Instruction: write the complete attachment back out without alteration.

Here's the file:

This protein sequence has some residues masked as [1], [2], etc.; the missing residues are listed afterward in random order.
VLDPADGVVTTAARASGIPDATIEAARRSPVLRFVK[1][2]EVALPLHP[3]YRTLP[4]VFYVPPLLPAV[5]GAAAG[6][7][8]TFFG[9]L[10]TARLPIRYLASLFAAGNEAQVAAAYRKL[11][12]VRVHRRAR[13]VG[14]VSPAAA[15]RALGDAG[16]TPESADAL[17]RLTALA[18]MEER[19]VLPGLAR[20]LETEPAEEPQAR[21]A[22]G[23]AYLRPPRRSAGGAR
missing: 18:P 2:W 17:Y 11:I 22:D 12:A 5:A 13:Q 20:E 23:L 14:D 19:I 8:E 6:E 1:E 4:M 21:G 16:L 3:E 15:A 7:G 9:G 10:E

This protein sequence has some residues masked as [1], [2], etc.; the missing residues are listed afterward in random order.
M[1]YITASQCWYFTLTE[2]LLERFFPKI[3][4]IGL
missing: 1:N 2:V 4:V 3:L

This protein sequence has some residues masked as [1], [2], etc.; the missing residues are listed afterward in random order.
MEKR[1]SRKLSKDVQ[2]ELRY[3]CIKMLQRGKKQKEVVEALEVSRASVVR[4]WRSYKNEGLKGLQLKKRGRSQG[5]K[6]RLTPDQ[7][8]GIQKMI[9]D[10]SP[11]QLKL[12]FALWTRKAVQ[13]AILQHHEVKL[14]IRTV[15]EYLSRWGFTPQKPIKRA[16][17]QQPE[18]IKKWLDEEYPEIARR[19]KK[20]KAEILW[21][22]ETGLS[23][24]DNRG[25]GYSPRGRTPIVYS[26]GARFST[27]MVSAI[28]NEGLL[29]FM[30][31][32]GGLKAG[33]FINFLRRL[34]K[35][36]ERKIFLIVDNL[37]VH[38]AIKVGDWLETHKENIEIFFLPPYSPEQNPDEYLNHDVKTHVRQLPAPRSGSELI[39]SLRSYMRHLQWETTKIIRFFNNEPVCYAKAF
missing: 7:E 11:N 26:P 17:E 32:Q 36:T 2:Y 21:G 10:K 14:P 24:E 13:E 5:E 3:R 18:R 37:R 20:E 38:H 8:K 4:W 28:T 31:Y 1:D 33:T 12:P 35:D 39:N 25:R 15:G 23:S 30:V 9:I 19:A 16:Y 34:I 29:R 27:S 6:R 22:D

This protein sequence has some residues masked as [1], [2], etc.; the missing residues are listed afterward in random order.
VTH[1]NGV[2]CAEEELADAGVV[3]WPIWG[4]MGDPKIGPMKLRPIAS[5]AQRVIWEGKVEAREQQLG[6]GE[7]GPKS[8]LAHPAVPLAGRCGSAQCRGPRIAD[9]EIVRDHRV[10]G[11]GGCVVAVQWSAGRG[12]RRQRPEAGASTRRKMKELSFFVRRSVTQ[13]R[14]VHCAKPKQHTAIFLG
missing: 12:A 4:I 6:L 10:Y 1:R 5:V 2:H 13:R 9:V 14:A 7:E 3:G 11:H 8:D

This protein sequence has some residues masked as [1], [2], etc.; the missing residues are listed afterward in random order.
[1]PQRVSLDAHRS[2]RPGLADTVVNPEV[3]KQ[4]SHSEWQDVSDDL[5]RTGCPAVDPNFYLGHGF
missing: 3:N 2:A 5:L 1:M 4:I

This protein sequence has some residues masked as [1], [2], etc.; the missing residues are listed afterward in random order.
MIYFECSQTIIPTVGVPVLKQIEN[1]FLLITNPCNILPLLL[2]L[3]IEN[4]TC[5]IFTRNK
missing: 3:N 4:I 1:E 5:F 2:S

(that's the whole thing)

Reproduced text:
This protein sequence has some residues masked as [1], [2], etc.; the missing residues are listed afterward in random order.
VLDPADGVVTTAARASGIPDATIEAARRSPVLRFVK[1][2]EVALPLHP[3]YRTLP[4]VFYVPPLLPAV[5]GAAAG[6][7][8]TFFG[9]L[10]TARLPIRYLASLFAAGNEAQVAAAYRKL[11][12]VRVHRRAR[13]VG[14]VSPAAA[15]RALGDAG[16]TPESADAL[17]RLTALA[18]MEER[19]VLPGLAR[20]LETEPAEEPQAR[21]A[22]G[23]AYLRPPRRSAGGAR
missing: 18:P 2:W 17:Y 11:I 22:D 12:A 5:A 13:Q 20:E 23:L 14:D 19:I 8:E 6:E 1:E 4:M 21:G 16:L 3:E 15:A 7:G 9:G 10:E

This protein sequence has some residues masked as [1], [2], etc.; the missing residues are listed afterward in random order.
M[1]YITASQCWYFTLTE[2]LLERFFPKI[3][4]IGL
missing: 1:N 2:V 4:V 3:L

This protein sequence has some residues masked as [1], [2], etc.; the missing residues are listed afterward in random order.
MEKR[1]SRKLSKDVQ[2]ELRY[3]CIKMLQRGKKQKEVVEALEVSRASVVR[4]WRSYKNEGLKGLQLKKRGRSQG[5]K[6]RLTPDQ[7][8]GIQKMI[9]D[10]SP[11]QLKL[12]FALWTRKAVQ[13]AILQHHEVKL[14]IRTV[15]EYLSRWGFTPQKPIKRA[16][17]QQPE[18]IKKWLDEEYPEIARR[19]KK[20]KAEILW[21][22]ETGLS[23][24]DNRG[25]GYSPRGRTPIVYS[26]GARFST[27]MVSAI[28]NEGLL[29]FM[30][31][32]GGLKAG[33]FINFLRRL[34]K[35][36]ERKIFLIVDNL[37]VH[38]AIKVGDWLETHKENIEIFFLPPYSPEQNPDEYLNHDVKTHVRQLPAPRSGSELI[39]SLRSYMRHLQWETTKIIRFFNNEPVCYAKAF
missing: 7:E 11:N 26:P 17:E 32:Q 36:T 2:Y 21:G 10:K 14:P 24:E 13:E 5:E 3:R 18:R 37:R 20:E 38:H 8:K 4:W 28:T 31:Y 1:D 33:T 12:P 35:D 39:N 25:R 15:G 23:S 30:V 9:I 19:A 16:Y 34:I 29:R 27:S 6:R 22:D

This protein sequence has some residues masked as [1], [2], etc.; the missing residues are listed afterward in random order.
VTH[1]NGV[2]CAEEELADAGVV[3]WPIWG[4]MGDPKIGPMKLRPIAS[5]AQRVIWEGKVEAREQQLG[6]GE[7]GPKS[8]LAHPAVPLAGRCGSAQCRGPRIAD[9]EIVRDHRV[10]G[11]GGCVVAVQWSAGRG[12]RRQRPEAGASTRRKMKELSFFVRRSVTQ[13]R[14]VHCAKPKQHTAIFLG
missing: 12:A 4:I 6:L 10:Y 1:R 5:V 2:H 13:R 9:V 14:A 7:E 3:G 11:H 8:D

This protein sequence has some residues masked as [1], [2], etc.; the missing residues are listed afterward in random order.
[1]PQRVSLDAHRS[2]RPGLADTVVNPEV[3]KQ[4]SHSEWQDVSDDL[5]RTGCPAVDPNFYLGHGF
missing: 3:N 2:A 5:L 1:M 4:I

This protein sequence has some residues masked as [1], [2], etc.; the missing residues are listed afterward in random order.
MIYFECSQTIIPTVGVPVLKQIEN[1]FLLITNPCNILPLLL[2]L[3]IEN[4]TC[5]IFTRNK
missing: 3:N 4:I 1:E 5:F 2:S